"One move can really make that big a difference?" asked developing player Nathan Kos during the postgame breakdown of Game No. 140, played today at John Gramila's home in Logan Square.
"Yes," chorused Gramila, Peter Lokken and I.
The one move was a retreat by new player Ben Dipaola, who was playing Germany. In Spring 1906, England (Gramila) dislodged him from the North Sea. Norway, which England owned, was open for a retreat. Sweden and Denmark, also British dots, were also vacant, the latter because the attack had come from there. Instead, Germany chose a more interesting retreat to the English Channel. ("I wanted to make more than one person uncomfortable," he would later explain.)
A retreat to Norway would have forced England to chase the Germans around Scandinavia, which would have opened the game up for my rampaging Italians. Instead the German fleet in the Channel worked with England against me, and the game ended by draw vote in Fall 1907 in the following center counts:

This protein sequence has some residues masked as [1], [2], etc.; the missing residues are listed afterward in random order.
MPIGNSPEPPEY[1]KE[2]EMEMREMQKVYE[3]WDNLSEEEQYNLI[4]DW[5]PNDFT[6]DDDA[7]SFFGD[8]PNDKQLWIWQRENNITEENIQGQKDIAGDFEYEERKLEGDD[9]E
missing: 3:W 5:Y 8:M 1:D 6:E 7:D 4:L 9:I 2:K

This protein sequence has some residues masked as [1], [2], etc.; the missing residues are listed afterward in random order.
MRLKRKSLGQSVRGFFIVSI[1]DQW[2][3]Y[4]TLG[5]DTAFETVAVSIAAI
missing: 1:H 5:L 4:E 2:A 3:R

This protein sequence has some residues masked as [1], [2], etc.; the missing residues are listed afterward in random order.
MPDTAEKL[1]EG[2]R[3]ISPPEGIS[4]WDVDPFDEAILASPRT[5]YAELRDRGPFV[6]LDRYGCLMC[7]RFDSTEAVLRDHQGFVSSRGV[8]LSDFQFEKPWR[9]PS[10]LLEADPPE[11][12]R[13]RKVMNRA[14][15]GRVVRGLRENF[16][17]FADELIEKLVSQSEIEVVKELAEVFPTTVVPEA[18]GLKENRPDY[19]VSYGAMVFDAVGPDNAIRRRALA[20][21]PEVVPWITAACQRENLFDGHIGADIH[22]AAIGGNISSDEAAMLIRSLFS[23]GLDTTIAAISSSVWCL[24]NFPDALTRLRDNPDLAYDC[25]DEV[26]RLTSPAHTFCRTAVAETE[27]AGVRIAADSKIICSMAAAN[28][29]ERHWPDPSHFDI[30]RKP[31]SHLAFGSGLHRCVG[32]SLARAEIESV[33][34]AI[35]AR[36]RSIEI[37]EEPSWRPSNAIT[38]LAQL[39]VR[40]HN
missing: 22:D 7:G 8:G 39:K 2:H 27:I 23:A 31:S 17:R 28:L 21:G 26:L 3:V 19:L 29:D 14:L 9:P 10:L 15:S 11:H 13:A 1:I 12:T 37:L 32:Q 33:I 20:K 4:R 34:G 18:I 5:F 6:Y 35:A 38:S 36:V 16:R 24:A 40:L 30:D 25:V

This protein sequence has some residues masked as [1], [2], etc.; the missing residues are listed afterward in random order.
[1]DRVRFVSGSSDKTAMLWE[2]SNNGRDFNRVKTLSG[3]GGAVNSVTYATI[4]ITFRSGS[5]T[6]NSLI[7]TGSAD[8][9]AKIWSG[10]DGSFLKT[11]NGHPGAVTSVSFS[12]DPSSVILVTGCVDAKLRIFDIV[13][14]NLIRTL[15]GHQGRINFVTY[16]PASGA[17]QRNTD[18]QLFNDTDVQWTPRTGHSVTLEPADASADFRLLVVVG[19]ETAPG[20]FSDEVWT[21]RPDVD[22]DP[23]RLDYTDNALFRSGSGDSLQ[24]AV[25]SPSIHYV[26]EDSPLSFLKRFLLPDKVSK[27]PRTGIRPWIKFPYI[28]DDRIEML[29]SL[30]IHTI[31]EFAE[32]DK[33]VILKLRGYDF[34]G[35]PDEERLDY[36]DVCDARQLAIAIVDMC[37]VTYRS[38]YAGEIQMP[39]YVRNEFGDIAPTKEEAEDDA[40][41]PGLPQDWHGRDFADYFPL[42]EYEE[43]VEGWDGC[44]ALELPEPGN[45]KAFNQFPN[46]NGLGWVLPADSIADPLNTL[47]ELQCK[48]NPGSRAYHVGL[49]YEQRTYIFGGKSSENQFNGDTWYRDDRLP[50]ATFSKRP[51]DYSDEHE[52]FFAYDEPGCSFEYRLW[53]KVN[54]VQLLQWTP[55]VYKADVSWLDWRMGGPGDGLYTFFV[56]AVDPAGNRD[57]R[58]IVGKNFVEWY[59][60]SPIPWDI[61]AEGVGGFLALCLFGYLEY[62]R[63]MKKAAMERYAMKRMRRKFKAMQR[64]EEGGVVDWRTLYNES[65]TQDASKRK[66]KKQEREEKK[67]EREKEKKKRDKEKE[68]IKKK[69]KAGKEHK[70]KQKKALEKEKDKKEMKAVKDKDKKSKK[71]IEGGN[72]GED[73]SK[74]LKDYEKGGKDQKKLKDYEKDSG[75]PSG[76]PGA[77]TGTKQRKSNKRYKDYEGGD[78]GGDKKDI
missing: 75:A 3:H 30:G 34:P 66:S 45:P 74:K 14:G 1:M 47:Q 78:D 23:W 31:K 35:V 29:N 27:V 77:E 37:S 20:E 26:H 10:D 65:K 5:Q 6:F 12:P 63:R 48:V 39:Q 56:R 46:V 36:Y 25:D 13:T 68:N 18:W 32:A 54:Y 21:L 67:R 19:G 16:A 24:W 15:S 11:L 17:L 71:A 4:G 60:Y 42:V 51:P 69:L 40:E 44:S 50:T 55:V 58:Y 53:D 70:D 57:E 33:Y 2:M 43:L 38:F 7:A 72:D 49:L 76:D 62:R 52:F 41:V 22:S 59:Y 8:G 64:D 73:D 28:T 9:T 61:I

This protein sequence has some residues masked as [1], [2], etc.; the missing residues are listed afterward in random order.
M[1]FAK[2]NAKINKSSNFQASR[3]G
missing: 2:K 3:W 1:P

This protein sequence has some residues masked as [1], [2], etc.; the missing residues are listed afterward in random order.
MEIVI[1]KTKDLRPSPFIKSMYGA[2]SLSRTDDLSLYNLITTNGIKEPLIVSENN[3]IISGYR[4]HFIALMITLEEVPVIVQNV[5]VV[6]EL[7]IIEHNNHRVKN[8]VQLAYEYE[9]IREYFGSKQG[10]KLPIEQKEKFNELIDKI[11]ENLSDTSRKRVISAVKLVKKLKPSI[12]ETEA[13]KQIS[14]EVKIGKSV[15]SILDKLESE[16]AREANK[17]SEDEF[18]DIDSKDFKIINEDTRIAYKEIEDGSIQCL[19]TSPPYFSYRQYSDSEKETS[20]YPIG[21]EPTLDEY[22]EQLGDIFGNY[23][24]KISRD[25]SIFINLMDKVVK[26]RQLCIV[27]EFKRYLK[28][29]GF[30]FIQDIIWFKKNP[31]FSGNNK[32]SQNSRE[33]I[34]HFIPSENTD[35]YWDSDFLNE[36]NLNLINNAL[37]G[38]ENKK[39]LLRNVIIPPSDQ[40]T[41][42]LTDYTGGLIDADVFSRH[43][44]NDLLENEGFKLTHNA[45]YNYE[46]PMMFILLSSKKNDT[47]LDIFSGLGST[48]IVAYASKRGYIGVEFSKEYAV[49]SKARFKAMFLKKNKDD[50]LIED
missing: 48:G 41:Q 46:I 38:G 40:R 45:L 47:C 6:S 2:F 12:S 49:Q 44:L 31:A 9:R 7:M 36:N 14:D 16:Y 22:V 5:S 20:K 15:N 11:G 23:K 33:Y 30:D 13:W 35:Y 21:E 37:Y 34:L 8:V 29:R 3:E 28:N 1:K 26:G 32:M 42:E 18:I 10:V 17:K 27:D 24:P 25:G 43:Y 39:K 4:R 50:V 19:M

Austria (Nathan Kos): 1; 0.357 points.
England (John Gramila): 7; 17.500 points.
France (Nate Cockerill): 0; 0.000 points.
Germany (Ben Dipaola): 9; 28.929 points.
Italy (Jim O'Kelley): 10; 35.714 points.
Russia (Peter Lokken): 0; 0.000 points.
Turkey (Mike Morrison): 7; 17.500 points.
The supply center chart is here.
Thank you to John and Celeste for opening their home to us, and especially to Celeste, who picked up food for us in the rain. And special thanks to Kos the Barbarian and Ben for agreeing yesterday to play, ensuring that the game would go on and that the Weasels would end our mini-slump.
Next up is a Guthrie's game on Thursday. The seventh spot is open. Kos and Ben both are once again willing to take it if necessary, but both would prefer to see someone else step up. How about you?
Now, let's hear from Game 140's players.